Children Moving Safely: WalkSafe and BikeSafe Programs in the United States
By Jonathan N Hooshmand, Researcher in Public Health, University of Miami KiDZ Neuroscience Center, USA.
Safe Routes to School, Vision Zero, and Complete Streets are three movements that have gained increasing attention and support in the United States. These movements support not only active transportation and the right to move, but most importantly, the right to move safely in one’s community.
In an age of abundant standardized testing and decreased recreation in U.S. classrooms, it’s important that we provide our children with opportunities to safely move around in their communities to and from school. Active transportation to school builds activity into the day and can result in improved physical and mental health, as well as improved academic performance. This is especially important for a child’s development.
The University of Miami’s BikeSafe and WalkSafe programs provide educational, injury prevention curriculums to elementary and middle school teachers which are capable of being taught in any physical education classroom. The WalkSafe program is a shining success story when it comes to safe, active transportation promotion.
WalkSafe began in Miami-Dade County, Florida in 2001 with the formation of a task force of community educators and partners to review historical pediatric injury data from Jackson Memorial Medical Center and the Ryder Trauma Center. The Miami-Dade School District, physicians and researchers from the local trauma centers, Department of Transportation officials, and the Metropolitan Planning Organization met in an attempt to locate the cause of these injuries. Evaluation of this data led to the conclusion that over 71% of PHBC incidents involving children between 5 and 13 years of age took place in the vicinity of elementary schools.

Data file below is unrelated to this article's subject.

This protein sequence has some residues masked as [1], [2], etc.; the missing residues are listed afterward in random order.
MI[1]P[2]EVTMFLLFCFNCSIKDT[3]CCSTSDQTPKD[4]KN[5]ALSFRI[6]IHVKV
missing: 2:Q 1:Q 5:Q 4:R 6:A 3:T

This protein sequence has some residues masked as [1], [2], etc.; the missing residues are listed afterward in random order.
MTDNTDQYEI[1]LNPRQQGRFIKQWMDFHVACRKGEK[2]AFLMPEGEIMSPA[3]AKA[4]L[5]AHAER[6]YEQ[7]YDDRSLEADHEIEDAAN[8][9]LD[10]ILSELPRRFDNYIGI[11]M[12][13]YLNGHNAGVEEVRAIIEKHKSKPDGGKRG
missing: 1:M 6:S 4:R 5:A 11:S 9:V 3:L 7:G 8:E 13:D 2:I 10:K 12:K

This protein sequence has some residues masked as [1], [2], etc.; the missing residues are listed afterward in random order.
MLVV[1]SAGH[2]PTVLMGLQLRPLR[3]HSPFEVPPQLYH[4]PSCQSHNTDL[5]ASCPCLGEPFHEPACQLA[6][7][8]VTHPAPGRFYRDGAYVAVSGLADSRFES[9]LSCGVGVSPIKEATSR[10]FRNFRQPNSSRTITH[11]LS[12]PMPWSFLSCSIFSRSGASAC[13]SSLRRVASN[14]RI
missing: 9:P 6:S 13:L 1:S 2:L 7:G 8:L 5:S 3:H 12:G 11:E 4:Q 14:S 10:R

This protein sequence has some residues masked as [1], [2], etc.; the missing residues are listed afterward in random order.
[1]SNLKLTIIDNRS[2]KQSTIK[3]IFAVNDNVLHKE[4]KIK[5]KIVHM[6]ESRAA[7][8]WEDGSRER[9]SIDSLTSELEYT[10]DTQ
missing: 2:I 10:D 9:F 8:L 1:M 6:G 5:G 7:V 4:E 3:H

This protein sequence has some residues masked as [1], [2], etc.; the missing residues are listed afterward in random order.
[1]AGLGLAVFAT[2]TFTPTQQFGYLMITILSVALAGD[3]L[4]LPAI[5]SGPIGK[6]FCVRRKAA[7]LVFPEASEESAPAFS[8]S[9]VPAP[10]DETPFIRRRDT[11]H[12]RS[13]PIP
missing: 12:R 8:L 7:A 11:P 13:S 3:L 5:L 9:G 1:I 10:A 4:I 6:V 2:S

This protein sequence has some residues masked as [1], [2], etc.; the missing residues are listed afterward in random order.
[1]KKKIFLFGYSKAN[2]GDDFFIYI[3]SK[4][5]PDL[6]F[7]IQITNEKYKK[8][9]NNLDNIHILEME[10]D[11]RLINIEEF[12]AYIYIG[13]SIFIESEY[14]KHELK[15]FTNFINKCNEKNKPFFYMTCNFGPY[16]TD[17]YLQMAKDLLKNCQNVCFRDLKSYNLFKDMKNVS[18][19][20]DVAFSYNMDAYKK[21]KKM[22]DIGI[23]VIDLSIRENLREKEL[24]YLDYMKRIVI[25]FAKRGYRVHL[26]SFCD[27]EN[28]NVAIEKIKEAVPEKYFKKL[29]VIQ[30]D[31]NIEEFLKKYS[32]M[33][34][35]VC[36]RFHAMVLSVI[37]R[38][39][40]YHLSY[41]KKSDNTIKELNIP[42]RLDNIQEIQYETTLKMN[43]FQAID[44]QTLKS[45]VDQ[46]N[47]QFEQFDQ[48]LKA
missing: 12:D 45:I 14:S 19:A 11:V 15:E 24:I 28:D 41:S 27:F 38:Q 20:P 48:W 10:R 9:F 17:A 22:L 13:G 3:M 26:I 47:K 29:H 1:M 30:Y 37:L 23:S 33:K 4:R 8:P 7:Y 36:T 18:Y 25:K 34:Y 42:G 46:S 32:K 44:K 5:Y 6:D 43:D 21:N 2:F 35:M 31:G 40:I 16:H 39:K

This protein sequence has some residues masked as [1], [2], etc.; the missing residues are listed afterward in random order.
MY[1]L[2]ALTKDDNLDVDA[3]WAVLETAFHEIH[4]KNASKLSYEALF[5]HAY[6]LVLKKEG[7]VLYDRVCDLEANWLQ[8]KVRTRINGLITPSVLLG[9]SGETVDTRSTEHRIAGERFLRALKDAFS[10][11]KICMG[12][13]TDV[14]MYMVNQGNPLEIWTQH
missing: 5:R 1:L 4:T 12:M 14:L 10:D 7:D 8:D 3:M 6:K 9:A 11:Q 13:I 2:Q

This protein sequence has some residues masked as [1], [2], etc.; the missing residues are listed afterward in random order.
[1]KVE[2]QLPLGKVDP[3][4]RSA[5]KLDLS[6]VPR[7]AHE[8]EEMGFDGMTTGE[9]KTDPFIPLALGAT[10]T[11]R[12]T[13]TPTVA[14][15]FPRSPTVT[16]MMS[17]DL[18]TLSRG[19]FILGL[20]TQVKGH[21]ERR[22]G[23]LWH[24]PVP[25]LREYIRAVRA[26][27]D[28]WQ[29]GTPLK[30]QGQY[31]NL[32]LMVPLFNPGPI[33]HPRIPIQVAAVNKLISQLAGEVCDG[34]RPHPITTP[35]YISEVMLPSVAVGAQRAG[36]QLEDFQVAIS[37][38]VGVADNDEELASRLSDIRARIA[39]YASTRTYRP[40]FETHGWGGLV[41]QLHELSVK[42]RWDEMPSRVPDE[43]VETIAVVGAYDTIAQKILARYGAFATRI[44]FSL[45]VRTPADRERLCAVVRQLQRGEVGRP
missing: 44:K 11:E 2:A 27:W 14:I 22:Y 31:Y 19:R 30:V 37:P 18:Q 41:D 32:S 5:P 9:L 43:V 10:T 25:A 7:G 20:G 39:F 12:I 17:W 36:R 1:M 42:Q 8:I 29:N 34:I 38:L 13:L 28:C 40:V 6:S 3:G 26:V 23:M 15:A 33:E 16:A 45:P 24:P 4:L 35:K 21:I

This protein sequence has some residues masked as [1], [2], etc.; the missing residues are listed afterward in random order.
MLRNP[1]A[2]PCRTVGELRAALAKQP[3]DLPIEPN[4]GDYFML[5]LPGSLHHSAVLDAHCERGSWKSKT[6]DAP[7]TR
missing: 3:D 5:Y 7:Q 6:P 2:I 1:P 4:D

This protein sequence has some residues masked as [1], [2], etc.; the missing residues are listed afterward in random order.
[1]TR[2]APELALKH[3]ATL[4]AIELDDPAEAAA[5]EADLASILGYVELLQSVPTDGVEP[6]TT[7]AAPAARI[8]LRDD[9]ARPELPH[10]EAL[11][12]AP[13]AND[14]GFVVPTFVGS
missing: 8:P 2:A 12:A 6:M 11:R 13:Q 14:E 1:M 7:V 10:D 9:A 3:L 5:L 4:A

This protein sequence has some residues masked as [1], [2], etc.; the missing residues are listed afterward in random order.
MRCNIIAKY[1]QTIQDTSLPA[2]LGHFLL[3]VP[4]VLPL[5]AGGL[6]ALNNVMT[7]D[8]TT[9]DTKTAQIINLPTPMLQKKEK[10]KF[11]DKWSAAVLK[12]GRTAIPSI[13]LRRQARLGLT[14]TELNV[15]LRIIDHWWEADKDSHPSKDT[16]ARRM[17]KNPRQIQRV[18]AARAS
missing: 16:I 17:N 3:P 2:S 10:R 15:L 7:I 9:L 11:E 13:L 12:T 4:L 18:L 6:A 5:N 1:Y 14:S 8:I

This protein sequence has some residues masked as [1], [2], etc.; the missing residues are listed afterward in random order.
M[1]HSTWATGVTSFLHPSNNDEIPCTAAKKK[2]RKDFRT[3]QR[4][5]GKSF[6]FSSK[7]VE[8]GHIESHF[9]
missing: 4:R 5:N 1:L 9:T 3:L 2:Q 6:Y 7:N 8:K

In 2003, the Miami-Dade School Board mandated the WalkSafe program to be taught in elementary schools. Since then, the program has reached over 1 million children and Miami-Dade has seen a 70% decrease in children pedestrians-hit-by-car. Since 2009, the BikeSafe program has reached over 30,000 children in Miami-Dade County schools and parks.
It’s important that while we promote movement, we’re also teaching safe and healthy behaviors. This can be empowering for children and provides comfort to parents to see their children practicing safe behaviors.
Meet Jonathan N. Hooshmand at the MOVE Congress this October